The radial notch of the ulna right here. So this is the proximal radioulnar joint. Keep in mind that I want to dedicate another tutorial, and I’m going to do that later, on this joint itself, the proximal radioulnar joint because you also find another one a little bit more distally known as the distal radioulnar joint, also occurring between the radius and the ulna. Now, knowing that, another point that I want to add here on the articular surfaces of the elbow joint of all these three joints that belong to the elbow joint is that they’re all covered or the articular surfaces are all covered, as you can see here on this image—this lighter or grayish color which is representing.

Hyaline cartilage. So all the articular surfaces of the elbow joint are covered by hyaline cartilage. Now, we’re going to talk about the capsule of the elbow joint, and I’m going to show you it right now. So this is the capsule. And the capsule also has an outline and is attaching to several structures on each bone that we talked about. So as you see on this outline here above or proximally, the capsule is attaching to the margins or along the margins of the coronoid and also the radial fossae. And I can just show you by removing the capsule that these are the margins of—here, this is the radial fossa, and here is the margin of the coronoid fossa, the humerus.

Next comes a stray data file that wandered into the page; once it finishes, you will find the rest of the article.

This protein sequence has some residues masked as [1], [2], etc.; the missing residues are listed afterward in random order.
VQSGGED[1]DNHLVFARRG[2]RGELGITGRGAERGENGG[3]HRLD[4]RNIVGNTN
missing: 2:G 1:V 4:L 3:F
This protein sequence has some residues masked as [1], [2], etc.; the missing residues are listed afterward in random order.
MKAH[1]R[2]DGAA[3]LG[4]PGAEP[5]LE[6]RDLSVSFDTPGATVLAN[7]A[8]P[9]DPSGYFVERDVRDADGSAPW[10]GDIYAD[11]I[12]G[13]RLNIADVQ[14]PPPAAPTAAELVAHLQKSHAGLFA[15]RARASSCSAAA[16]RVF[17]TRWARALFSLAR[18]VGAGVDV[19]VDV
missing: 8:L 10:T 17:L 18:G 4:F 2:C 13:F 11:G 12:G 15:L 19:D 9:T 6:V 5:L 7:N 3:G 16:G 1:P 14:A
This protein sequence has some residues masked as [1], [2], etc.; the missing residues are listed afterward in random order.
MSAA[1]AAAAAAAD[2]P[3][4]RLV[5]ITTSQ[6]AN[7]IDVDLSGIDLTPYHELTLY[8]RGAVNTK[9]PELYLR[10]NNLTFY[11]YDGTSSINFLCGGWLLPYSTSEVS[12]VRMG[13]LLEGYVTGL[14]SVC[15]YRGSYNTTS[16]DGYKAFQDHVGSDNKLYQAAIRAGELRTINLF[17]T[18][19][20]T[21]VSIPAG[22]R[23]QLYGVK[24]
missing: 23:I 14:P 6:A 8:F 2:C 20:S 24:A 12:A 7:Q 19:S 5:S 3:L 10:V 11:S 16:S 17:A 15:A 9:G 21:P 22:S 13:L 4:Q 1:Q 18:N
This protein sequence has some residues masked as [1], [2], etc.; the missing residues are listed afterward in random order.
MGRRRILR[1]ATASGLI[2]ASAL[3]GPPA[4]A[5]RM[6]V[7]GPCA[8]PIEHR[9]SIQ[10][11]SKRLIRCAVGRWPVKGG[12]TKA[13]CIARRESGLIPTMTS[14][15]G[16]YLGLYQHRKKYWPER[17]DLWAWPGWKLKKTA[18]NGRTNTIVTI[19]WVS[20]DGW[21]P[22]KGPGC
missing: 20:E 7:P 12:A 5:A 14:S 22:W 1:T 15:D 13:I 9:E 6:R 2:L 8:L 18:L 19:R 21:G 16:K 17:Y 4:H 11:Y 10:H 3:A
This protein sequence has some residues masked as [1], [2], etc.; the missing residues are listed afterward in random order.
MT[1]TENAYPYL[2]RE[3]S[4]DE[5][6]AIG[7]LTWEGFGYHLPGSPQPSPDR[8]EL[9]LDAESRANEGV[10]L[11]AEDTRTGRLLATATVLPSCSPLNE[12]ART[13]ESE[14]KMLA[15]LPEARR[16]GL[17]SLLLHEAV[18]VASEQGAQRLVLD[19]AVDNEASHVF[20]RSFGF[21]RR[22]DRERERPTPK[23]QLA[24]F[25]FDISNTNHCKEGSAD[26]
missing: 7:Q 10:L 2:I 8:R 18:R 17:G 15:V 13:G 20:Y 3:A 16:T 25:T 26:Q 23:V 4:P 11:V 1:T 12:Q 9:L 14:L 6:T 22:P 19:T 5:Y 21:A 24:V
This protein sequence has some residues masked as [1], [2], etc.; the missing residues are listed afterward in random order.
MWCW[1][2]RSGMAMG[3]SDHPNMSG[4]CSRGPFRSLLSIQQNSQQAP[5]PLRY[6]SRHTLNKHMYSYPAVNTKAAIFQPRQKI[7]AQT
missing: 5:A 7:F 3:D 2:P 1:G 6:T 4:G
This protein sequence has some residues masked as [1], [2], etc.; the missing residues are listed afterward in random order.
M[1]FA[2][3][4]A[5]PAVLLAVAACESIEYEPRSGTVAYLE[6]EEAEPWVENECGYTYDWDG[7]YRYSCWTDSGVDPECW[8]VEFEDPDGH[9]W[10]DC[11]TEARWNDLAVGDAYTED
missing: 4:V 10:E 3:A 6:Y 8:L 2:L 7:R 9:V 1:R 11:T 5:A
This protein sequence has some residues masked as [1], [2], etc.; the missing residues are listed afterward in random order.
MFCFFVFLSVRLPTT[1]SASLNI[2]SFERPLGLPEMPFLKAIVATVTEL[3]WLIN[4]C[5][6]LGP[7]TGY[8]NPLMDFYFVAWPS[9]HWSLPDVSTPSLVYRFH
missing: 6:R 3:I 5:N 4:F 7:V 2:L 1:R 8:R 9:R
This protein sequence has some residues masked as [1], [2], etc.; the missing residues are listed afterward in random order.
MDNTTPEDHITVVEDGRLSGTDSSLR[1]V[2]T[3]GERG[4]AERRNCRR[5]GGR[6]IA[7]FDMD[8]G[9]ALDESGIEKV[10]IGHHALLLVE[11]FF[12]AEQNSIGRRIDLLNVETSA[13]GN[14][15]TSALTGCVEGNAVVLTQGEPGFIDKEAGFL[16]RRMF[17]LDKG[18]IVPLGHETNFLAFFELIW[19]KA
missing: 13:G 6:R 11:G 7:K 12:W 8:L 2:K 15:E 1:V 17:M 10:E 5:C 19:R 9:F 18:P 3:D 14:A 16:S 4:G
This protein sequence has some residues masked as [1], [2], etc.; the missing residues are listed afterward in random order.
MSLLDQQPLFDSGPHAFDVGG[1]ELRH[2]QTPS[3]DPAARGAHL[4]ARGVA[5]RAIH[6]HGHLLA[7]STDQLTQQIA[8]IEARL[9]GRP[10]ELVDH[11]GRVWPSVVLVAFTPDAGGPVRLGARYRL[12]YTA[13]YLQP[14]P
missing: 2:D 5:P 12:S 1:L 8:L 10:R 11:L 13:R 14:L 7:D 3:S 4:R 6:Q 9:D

Now, if I put it back, you can also see that the capsule is attaching to both the lateral epicondyle and also the medial epicondyle of the humerus. But keep in mind that both epicondyles are exposed, as you can see here, so they’re not contained within this capsule that we’re talking about. Now, a little bit more distally or a little bit below here, you notice that the capsule is attached to the margin of the coronoid process here on the ulna. And it is attached on the radial side too on the lateral side to a ligament that we’re going to talk about and I’m showing you right now. So I just added this image of this ligament known as the annular ligament, and the capsule is definitely.

Attaching to this ligament as well here on the lateral side. Now, we’re still talking about the capsule of the elbow joint, but this time, we’re looking at it on the posterior side or the back view of the elbow joint. And I just have here an outline in green of where the joint should be or the capsule of the joint should be. So as you notice here that on the proximal side or this upper view here, that it is attached to the margins of the olecranon fossa of the humerus. Now, if you go a little bit more distally, you’ll notice here that it’s also attached to other margins, but this time, of the olecranon process of the ulna. Also a little bit more distally and you notice.